Player Club AB R H RBI
    2006 ALDS, Game 1
    Derek Jeter NYY 5 3 5 1
    2004 ALDS, Game 3
    Hideki Matsui NYY 6 5 5 5
    1999 ALDS, Game 4
    Mike Stanley Bos. 6 3 5 1
    1995 NLDS, Game 1
    Marquis Grissom Atl. 5 2 5 1
    1982 World Series, Game 1
    Paul Molitor Mil. 6 1 5 2
    1969 ALCS, Game 3
    Paul Blair Balt. 6 1 5 2

    "That's not a big deal. The important thing is we won the game," Rodriguez said.

    Once again, he'll be compared with Jeter.

    "I'm not disappointed," Steinbrenner said. "A-Rod is doing his part."

    Wang didn't have his best sinker but got the win by allowing three runs in 6 2/3 innings, wiggling out of trouble in the second and third. Of the eight hits off him, five were doubles and one was a home run, a drive by Craig Monroe that started Detroit's three-run fifth.

    "He was a little Jeykll and Hyde and from what we've seen in the past," Leyland said.

    Curtis Granderson added a solo homer in the seventh off Mike Myers, who faced just one batter. Scott Proctor got Magglio Ordonez to pop out with runners at the corners, Kyle Farnsworth threw six straight balls starting the eighth but got out of it without a hit, and Mariano Rivera finished.

    Rivera was sidelined for much of September by a strained arm muscle and Yankees manager Joe Torre held to his promise of not using Rivera before the ninth.

    "I know he was kind of anxious," Rivera said. "Knowing him, definitely kind of anxious."

    Robertson gave up seven runs in 5 2/3 innings and took the loss.

    "I didn't feel like I threw terrible, but my line doesn't look good at all," he said. "They're dangerous."

    New York won its third straight postseason series opener. Mike Mussina (15-7) tries to give the Yankees a 2-0 lead in the best-of-five series when he starts on Wednesday night against Justin Verlander (17-9).

    While the Yankees are in the postseason for the 12th straight year, Detroit played its first playoff game since the 1987 AL Championship Series. It marked the return to the postseason of Leyland, who guided Florida to the 1997 World Series title and in his first season in Detroit turned around a Tigers team that had endured 12 consecutive losing seasons.

    Before the usual gaggle of celebrities (Patrick Ewing), politicians (Mayor Michael Bloomberg) and billionaires (Donald Trump), Damon's little hit started off the third.

    In a 3-for-30 slide at the end of the season, Damon hit a bouncer between the mound and first. Robertson came off the mound quickly but failed to turn his glove for a backhand, and it rolled by for a single.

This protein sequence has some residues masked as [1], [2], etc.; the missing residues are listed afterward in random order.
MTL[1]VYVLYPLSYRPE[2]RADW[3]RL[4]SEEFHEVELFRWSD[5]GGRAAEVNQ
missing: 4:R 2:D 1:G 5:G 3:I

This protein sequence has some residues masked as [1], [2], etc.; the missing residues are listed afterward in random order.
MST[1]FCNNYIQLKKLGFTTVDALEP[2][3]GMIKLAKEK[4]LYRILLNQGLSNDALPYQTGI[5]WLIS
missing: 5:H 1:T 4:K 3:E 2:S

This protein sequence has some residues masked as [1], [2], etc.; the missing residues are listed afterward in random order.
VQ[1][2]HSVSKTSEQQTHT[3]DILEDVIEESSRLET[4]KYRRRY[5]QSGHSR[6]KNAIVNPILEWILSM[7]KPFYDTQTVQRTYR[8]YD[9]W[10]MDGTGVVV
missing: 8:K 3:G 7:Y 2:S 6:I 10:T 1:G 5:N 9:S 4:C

Jeter fell behind 0-2, worked the count full and, with Damon running, lined the ball to left-center for a double. Abreu followed with a double to right-center for a 2-0 lead, extending his arm in excitement after he connected for his first postseason RBI.

    "I always waited for this opportunity, and it happened," said Abreu, whose previous postseason experience was three at-bats for Houston in 1997.

    After Leyland went out to the mound to speak with Robertson, Gary Sheffield hit an RBI single and Giambi muscled a 1-2 pitch over the right-field wall for his seventh postseason homer.

    Detroit closed to 5-3 in the fifth on Monroe's homer and two-out RBI doubles by Placido Polanco and Sean Casey.

    Abreu added a two-run single in the sixth, pulling the ball between first and second, just past a diving Polanco at second.

    "That's why they've got the payroll they've got," Robertson said. "They bring players in there to do what they did tonight. They fight off tough pitches and even do some damage to pitches that other guys can't do damage on."

    Game notes

    With 48 postseason RBI, Jeter tied Reggie Jackson and Manny Ramirez for third, trailing only Bernie Williams (80) and David Justice (63) ... Randy Johnson threw in the outfield before Tuesday's game, and Torre indicated that the Yankee left-hander would be ready Friday to start Game 3 in Detroit. Johnson, who has been bothered by lower back stiffness, will throw a bullpen session Wednesday in preparation. Jaret Wright is designated as an emergency reliever for the game.

    Copyright by STATS LLC and The Associated Press